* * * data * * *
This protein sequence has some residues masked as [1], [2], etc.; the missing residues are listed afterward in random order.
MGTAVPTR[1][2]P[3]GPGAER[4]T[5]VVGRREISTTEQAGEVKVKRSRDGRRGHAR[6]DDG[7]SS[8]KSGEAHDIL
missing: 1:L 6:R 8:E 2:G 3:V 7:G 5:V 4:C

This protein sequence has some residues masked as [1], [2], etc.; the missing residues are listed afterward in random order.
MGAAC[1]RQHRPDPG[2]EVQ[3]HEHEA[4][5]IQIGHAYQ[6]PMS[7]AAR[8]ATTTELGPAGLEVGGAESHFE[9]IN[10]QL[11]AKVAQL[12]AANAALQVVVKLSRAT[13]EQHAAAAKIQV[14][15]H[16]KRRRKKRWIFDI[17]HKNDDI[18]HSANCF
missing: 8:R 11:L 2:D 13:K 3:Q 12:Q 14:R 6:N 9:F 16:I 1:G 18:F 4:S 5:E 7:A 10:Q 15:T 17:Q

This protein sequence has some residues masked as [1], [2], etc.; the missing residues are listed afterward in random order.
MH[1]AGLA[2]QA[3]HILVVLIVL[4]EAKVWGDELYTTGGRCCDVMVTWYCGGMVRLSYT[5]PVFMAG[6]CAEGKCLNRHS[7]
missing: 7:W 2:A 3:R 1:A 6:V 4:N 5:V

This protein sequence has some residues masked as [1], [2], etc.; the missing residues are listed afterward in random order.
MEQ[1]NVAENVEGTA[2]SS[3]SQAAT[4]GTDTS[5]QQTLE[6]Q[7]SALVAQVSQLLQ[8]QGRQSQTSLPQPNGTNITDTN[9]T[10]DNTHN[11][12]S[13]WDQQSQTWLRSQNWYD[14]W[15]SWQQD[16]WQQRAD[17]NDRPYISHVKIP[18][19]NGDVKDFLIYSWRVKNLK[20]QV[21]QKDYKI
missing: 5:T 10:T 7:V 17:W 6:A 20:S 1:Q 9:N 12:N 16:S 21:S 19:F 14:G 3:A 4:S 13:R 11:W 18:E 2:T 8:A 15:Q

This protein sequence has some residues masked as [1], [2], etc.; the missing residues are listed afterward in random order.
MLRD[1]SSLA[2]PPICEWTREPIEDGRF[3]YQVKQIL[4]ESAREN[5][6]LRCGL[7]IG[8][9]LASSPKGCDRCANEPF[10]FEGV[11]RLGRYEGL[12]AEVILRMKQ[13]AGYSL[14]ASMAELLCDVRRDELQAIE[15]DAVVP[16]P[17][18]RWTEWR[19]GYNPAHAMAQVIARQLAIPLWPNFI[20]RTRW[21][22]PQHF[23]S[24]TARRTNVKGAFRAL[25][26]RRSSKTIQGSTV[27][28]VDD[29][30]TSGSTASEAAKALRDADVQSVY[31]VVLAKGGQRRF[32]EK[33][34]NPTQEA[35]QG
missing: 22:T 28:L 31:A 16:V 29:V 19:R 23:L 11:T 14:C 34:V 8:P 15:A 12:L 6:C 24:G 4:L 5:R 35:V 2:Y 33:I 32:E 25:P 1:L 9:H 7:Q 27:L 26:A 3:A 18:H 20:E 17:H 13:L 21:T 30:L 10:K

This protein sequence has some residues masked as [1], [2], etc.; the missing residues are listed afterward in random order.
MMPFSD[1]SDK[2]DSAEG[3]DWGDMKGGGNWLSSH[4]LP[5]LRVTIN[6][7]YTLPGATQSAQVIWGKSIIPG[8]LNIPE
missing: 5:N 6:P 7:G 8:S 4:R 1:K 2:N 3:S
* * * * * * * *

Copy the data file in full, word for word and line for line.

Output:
This protein sequence has some residues masked as [1], [2], etc.; the missing residues are listed afterward in random order.
MGTAVPTR[1][2]P[3]GPGAER[4]T[5]VVGRREISTTEQAGEVKVKRSRDGRRGHAR[6]DDG[7]SS[8]KSGEAHDIL
missing: 1:L 6:R 8:E 2:G 3:V 7:G 5:V 4:C

This protein sequence has some residues masked as [1], [2], etc.; the missing residues are listed afterward in random order.
MGAAC[1]RQHRPDPG[2]EVQ[3]HEHEA[4][5]IQIGHAYQ[6]PMS[7]AAR[8]ATTTELGPAGLEVGGAESHFE[9]IN[10]QL[11]AKVAQL[12]AANAALQVVVKLSRAT[13]EQHAAAAKIQV[14][15]H[16]KRRRKKRWIFDI[17]HKNDDI[18]HSANCF
missing: 8:R 11:L 2:D 13:K 3:Q 12:Q 14:R 6:N 9:F 16:I 1:G 18:F 4:S 5:E 7:A 10:Q 15:T 17:Q

This protein sequence has some residues masked as [1], [2], etc.; the missing residues are listed afterward in random order.
MH[1]AGLA[2]QA[3]HILVVLIVL[4]EAKVWGDELYTTGGRCCDVMVTWYCGGMVRLSYT[5]PVFMAG[6]CAEGKCLNRHS[7]
missing: 7:W 2:A 3:R 1:A 6:V 4:N 5:V

This protein sequence has some residues masked as [1], [2], etc.; the missing residues are listed afterward in random order.
MEQ[1]NVAENVEGTA[2]SS[3]SQAAT[4]GTDTS[5]QQTLE[6]Q[7]SALVAQVSQLLQ[8]QGRQSQTSLPQPNGTNITDTN[9]T[10]DNTHN[11][12]S[13]WDQQSQTWLRSQNWYD[14]W[15]SWQQD[16]WQQRAD[17]NDRPYISHVKIP[18][19]NGDVKDFLIYSWRVKNLK[20]QV[21]QKDYKI
missing: 5:T 10:T 7:V 17:W 6:A 20:S 1:Q 9:N 12:N 16:S 21:S 19:F 14:G 3:A 4:S 13:R 11:W 18:E 2:T 8:A 15:Q

This protein sequence has some residues masked as [1], [2], etc.; the missing residues are listed afterward in random order.
MLRD[1]SSLA[2]PPICEWTREPIEDGRF[3]YQVKQIL[4]ESAREN[5][6]LRCGL[7]IG[8][9]LASSPKGCDRCANEPF[10]FEGV[11]RLGRYEGL[12]AEVILRMKQ[13]AGYSL[14]ASMAELLCDVRRDELQAIE[15]DAVVP[16]P[17][18]RWTEWR[19]GYNPAHAMAQVIARQLAIPLWPNFI[20]RTRW[21][22]PQHF[23]S[24]TARRTNVKGAFRAL[25][26]RRSSKTIQGSTV[27][28]VDD[29][30]TSGSTASEAAKALRDADVQSVY[31]VVLAKGGQRRF[32]EK[33][34]NPTQEA[35]QG
missing: 22:T 28:L 31:A 16:V 29:V 19:R 23:L 11:T 14:C 34:V 8:P 15:A 12:L 6:C 24:G 4:L 5:R 35:V 2:Y 33:I 32:E 25:P 1:L 9:H 7:Q 27:L 26:A 3:A 18:H 20:E 17:H 13:L 21:T 30:L 10:K

This protein sequence has some residues masked as [1], [2], etc.; the missing residues are listed afterward in random order.
MMPFSD[1]SDK[2]DSAEG[3]DWGDMKGGGNWLSSH[4]LP[5]LRVTIN[6][7]YTLPGATQSAQVIWGKSIIPG[8]LNIPE
missing: 5:N 6:P 7:G 8:S 4:R 1:K 2:N 3:S